Friday, March 12, 2010
I swallow swords. Swords, knives and snakes. They call me in the profession a Sallementro, and that is what I term myself, though perhaps it’s easier to say I’m a “swallower”.
It was a mate of mine that I was with, that first put me up to sword-and-snake swallowing. I copied off him, and it took me about three months to learn it. I see him, and I said, oh, well, I shall set up master for myself, and practice until I can do it.
I started with a sword. At first it turned me, putting it down my throat, past my swallow – right down – about eighteen inches. It made my swallow sore – very sore – and I used lemon and sugar to cure it. It was tight at first, and I kept pushing it down further and further: there’s one thing, you mustn’t cough; and until you’re used to it, you want to, very bad, and then you must pull it up again.
My sword was about three-quarters of an inch wide. At first, I didn’t know the trick of doing it, but I found it out this way. You see, the trick is, you must oil the sword – the best sweet oil, it’s fourteen pence a pint – and you put it on with a sponge. Then, you understand, if the sword scratches your swallow, it don’t make it sore, because the oil heals it up again.
I was only the second one ever that swallowed a snake, after this chap. I was about seventeen or eighteen years old when I learnt it. The snakes I use are about eighteen inches long and you must first cut the stingers out, because they might hurt you.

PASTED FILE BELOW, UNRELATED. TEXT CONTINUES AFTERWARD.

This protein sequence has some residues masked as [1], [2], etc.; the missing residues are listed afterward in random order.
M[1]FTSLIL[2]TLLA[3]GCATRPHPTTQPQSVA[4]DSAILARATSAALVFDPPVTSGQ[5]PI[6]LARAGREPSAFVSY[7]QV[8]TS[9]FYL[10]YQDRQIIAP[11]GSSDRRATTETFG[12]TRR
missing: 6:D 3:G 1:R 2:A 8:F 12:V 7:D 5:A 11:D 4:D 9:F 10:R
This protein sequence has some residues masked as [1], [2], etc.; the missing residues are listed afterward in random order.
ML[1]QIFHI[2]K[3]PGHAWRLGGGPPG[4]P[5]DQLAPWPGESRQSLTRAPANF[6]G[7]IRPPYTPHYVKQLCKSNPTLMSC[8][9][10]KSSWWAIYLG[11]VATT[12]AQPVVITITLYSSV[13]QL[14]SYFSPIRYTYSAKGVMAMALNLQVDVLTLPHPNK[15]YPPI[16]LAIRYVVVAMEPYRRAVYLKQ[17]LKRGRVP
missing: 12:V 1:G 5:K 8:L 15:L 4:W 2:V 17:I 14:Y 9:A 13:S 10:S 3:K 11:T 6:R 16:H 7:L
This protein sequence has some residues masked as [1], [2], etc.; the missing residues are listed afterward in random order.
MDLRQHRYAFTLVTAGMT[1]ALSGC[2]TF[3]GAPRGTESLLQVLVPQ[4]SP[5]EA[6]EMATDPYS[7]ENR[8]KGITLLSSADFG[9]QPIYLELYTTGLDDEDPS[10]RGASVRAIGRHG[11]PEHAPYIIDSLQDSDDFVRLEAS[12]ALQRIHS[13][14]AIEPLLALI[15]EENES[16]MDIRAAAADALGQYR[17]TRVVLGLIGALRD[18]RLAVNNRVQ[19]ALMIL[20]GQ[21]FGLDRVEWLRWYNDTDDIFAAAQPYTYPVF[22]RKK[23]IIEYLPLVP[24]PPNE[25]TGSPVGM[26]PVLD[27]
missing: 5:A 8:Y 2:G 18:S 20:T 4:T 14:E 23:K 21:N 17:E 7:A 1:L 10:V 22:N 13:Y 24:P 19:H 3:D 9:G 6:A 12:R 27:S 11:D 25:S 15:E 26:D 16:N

I always keep two or three by me for performances. I keep them warm, but the winter kills them. I give them nothing to eat but worms and gentles. I generally keep them in flannel, or hay, in a box. I’ve three at home now.
When I first began swallowing snakes, they tasted queer like. They drawed the roof of the mouth a bit. It’s a roughish taste, the scales rough you a bit when you draw them up. You see, a snake will go into ever such a little hole, but they’re only smooth one way.
When I exhibit, I first holds the snake up in the air and pinches the tail, to make it curl about and twist round my arm to show them he’s alive. Then I holds it above my mouth, and as soon as he sees the hole – in he goes. I always hold my breath while he’s in my swallow; when he moves it tickles a little, but it don’t make you want to retch. In my opinion, he’s more glad to come up than to go down; it seems to be a bit hot for him. But I keep him down about two minutes on a good day.
I think there’s artfulness in some of those big snakes, they seem to know which of us is the master. I was at Wombwell’s Menagerie of Wild Beasts for three months, and I had the care of a big snake, as thick as my arm. I wouldn’t attempt to put that one down my throat, I can tell you, I might easier have gone down his. It was a foreign snake, all over spots, called a Boa Constructor. It never injured me, though I’m told it is uncommon powerful, and can squeeze a man up like a sheet of paper, and crack his bones as easy as a lark’s. I’m tremendous courageous, nothing frightens me; indeed, I don’t know what it is to be afraid.
from "Behind Our Scenes," Royal Shakespeare Company